A Group Biography Tells Women’s Stories from the French Resistance

Review: A Train in Winter, by Caroline Moorehead They had spent the months in Romainville very close together and it was as a train full of friends, who knew each other’s strengths and frailties, who had kept each other company at moments of terrible anguish, and who had fallen into a pattern of looking after each other, that they set out for the unknown. Historian Caroline … Continue reading A Group Biography Tells Women’s Stories from the French Resistance

A Light in the Darkest Places

Book review: The Only Girl in the World, by Maude Julien My father is convinced that the mind can achieve anything. Absolutely anything: it can overcome every danger and conquer every obstacle. But to do this requires long, rigorous training away from the impurities of this dirty world. He’s always saying, “Man is profoundly evil, the world is profoundly dangerous.” This memoir, written by a … Continue reading A Light in the Darkest Places

An American Real Estate Nightmare In Paris

Book review: L’Appart, by David Lebovitz People tell me I’m lucky to live in Paris. But I didn’t have any lucky stars (les astres) to thank. I was responsible for making it happen, but I was also to blame for the mess I was in. I adore charming, funny, upbeat American expat-in-Paris chef/blogger David Lebovitz. I discovered him when I was also an expat in France, though not … Continue reading An American Real Estate Nightmare In Paris

Perspectives On Paris

Book review: A Paris All Your Own, edited by Eleanor Brown “My time in Paris was like no one else’s ever.” “In the end, I think Paris kept us married for an extra five years.” “I should probably write an article for a women’s magazine about this: ‘Lose Weight While Eating Your Feelings in Paris!’” A Paris All Your Own is a collection of impressionistic essays … Continue reading Perspectives On Paris

Updating the Legacy of a War Heroine

Book review: Lindell’s List by Peter Hore Early on in reading Lindell’s List, I realized there was no way I was going to be able to keep track of all the people who were in some way involved in the stories and narrative, whether integrally or peripherally. There were so many introduced in rapid succession, and sometimes they’d be gone just as quickly, and I got lost. I … Continue reading Updating the Legacy of a War Heroine

Ladies of the City of Light’s Darkest Days

Book review: Les Parisiennes, by Anne Sebba Anne Sebba writes in her extensive history of the lives of Parisian women during WWII that it’s our task to understand, not to judge. And the women whose lives are covered range across such a broad spectrum, from those with selfless motives and actions to those who didn’t act as honorably as might be expected. She tells the … Continue reading Ladies of the City of Light’s Darkest Days

A Found Memoir of Running and Refuge

Book review: Asylum, by Moriz Scheyer Viennese author Moriz Scheyer completed his memoir of being wrenched from his life as an editor and critic for a major newspaper in Vienna and hiding out in France even before World War II had ended. Considering that, it’s incredible that he had so much perspective about what was going on in the war and abroad. Some people try to … Continue reading A Found Memoir of Running and Refuge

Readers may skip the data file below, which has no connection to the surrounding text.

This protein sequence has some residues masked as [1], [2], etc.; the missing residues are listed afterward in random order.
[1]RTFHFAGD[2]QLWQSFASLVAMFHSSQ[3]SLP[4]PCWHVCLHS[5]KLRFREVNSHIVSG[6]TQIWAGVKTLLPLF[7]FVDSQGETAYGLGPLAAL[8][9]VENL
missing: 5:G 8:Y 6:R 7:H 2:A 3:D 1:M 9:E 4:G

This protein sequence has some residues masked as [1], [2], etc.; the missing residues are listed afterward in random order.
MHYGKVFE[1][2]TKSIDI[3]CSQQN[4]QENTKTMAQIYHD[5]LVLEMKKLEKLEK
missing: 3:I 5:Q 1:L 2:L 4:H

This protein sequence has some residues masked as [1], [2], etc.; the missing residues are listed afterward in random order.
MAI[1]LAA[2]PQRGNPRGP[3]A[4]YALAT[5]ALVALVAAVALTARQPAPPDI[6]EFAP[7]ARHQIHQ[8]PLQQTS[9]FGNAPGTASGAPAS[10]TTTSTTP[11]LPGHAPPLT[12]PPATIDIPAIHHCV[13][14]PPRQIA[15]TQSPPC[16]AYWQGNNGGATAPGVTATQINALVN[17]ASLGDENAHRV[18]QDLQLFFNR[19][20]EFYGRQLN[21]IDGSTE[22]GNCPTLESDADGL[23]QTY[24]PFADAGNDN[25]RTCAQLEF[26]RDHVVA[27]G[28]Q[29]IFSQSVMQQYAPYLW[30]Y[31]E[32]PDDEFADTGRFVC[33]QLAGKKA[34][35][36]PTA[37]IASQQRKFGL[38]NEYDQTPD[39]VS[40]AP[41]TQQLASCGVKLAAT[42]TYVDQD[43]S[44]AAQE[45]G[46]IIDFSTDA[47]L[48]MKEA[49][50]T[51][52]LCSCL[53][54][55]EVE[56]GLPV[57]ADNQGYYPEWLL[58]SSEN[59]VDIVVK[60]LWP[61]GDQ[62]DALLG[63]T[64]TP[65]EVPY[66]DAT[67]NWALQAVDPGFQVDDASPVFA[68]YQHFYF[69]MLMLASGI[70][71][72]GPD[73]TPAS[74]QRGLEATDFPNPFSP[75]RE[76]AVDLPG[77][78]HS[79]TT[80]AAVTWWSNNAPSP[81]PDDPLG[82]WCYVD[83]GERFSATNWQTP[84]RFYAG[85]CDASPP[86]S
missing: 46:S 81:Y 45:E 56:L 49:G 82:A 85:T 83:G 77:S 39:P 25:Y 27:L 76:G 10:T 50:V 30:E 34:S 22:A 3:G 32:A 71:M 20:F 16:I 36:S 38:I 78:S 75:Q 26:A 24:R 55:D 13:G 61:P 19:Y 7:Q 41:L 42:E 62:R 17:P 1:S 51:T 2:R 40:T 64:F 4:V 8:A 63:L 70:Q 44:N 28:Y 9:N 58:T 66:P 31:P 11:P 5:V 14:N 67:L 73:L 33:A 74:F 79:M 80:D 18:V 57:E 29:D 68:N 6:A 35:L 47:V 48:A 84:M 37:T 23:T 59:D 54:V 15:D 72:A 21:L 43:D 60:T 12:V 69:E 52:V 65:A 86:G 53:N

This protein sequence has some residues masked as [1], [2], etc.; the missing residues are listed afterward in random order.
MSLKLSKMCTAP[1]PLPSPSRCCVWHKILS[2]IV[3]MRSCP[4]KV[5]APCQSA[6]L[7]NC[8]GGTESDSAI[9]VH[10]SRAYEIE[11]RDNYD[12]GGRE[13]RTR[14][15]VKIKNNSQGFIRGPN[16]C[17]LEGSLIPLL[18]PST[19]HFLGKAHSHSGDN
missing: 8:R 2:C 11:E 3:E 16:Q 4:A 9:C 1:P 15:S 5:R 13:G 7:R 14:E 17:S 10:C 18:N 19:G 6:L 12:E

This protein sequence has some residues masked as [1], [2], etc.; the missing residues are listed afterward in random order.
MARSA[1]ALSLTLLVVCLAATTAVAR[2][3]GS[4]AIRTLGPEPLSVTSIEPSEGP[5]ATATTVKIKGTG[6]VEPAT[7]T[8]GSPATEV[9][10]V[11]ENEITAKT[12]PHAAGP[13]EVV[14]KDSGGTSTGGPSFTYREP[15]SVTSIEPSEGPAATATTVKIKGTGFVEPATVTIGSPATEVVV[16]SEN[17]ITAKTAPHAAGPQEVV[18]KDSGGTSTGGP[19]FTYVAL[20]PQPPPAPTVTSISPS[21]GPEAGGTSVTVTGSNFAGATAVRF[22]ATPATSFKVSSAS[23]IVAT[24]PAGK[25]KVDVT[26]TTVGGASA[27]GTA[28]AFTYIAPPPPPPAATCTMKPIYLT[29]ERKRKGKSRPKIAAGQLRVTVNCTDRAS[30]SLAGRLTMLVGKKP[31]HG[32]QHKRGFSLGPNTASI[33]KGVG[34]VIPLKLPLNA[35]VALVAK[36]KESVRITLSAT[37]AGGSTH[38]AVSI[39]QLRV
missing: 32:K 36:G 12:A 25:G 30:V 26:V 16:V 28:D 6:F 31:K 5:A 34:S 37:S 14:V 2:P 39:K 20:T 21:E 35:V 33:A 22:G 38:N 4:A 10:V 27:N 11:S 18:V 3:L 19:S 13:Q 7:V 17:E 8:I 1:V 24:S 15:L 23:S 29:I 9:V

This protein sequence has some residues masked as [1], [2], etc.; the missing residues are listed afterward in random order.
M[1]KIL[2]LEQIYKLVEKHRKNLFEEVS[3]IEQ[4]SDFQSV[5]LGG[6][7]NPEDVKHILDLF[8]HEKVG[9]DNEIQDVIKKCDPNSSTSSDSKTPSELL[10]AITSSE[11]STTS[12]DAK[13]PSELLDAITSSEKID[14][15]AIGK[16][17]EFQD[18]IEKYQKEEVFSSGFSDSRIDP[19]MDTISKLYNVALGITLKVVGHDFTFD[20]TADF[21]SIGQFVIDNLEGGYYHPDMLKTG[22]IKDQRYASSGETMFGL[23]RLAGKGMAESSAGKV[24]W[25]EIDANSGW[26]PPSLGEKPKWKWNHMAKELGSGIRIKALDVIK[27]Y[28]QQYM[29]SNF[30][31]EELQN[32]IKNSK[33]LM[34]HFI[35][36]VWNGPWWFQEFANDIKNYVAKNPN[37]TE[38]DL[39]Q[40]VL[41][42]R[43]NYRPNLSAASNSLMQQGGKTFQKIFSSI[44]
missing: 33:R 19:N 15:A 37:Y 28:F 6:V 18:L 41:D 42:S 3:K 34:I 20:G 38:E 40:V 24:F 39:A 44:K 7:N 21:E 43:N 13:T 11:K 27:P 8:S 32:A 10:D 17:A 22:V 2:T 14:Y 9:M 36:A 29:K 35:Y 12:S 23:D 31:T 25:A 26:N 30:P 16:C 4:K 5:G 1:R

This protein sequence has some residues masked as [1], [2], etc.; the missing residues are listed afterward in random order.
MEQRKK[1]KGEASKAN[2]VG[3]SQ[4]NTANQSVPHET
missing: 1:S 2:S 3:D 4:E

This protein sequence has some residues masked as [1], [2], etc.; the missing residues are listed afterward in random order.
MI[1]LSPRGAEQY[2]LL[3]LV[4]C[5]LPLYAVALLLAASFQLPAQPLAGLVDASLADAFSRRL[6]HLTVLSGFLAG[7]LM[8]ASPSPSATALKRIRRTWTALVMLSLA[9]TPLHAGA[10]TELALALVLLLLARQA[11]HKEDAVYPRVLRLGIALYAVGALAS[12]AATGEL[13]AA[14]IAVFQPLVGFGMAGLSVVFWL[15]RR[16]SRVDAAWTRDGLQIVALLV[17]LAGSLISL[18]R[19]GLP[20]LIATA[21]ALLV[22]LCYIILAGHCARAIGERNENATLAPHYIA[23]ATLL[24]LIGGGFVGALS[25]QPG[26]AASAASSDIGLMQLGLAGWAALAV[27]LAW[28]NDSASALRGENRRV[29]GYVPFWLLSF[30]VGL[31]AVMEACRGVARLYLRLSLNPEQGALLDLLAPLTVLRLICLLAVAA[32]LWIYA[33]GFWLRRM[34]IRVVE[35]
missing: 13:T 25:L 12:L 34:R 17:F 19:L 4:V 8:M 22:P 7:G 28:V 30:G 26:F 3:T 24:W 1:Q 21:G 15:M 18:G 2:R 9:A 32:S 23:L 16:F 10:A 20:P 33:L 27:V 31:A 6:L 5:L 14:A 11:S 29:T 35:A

Breakfast in America, en français

Book review: Pancakes in Paris by Craig Carlson photo of Breakfast in America 2, credit: Cedric Roux, www.cedricroux.com Sweet, hilarious memoir of an American who got to do what so many people dream about (or threaten to do if their presidential candidate doesn’t win) – move abroad and open a classic American-style diner. Not just anywhere, but the dreamiest place of all, Paris. His goal, in … Continue reading Breakfast in America, en français

Best Notes for the Grand Tour

Book review: Leading the Blind Leading the Blind is Alan Sillitoe’s witty compilation of some of the most interesting, bizarre, quirky or hilariously biased and outdated bits from 19th century guide books to continental Europe, with a select few parts of the Middle East thrown in for good measure. These guide books were tailored to wealthy British travelers doing trendy Grand Tours across Europe, and were full of … Continue reading Best Notes for the Grand Tour

A French Village, Under Occupation

Book review: One Day in France A history written in rich, lovely language (even in translation!) about the author’s interest in digging up information about the tragic events that took place on a single day in a French village, when German soldiers murdered several (likely) Resistance members and probably an additional person, a Jewish man who may or may not have been linked to the … Continue reading A French Village, Under Occupation

Olivia deHavilland On Paris

  Book review: Every Frenchman Has One A quick, fun and light collection of anecdotes with lots of vintage charm by the actress I knew best as Melanie from Gone with the Wind, but of course she’s legendary for way more than that. I had no idea she was a Parisian expat, was almost 100 years old, and had written a memoir. So basically I … Continue reading Olivia deHavilland On Paris

Let’s Buy a House in Aquitaine

Book review: Beginning French, by les Américains This book is adorable. I started reading having given myself permission to bail if it got obnoxious, self-important, or eye-rollingly insufferable (like rich people soul-searching and eating things abroad while gawking at local customs). I’ve started without finishing countless memoirs about the expat experience for these reasons, so I set my expectations low. Unnecessarily, as it turns out, because … Continue reading Let’s Buy a House in Aquitaine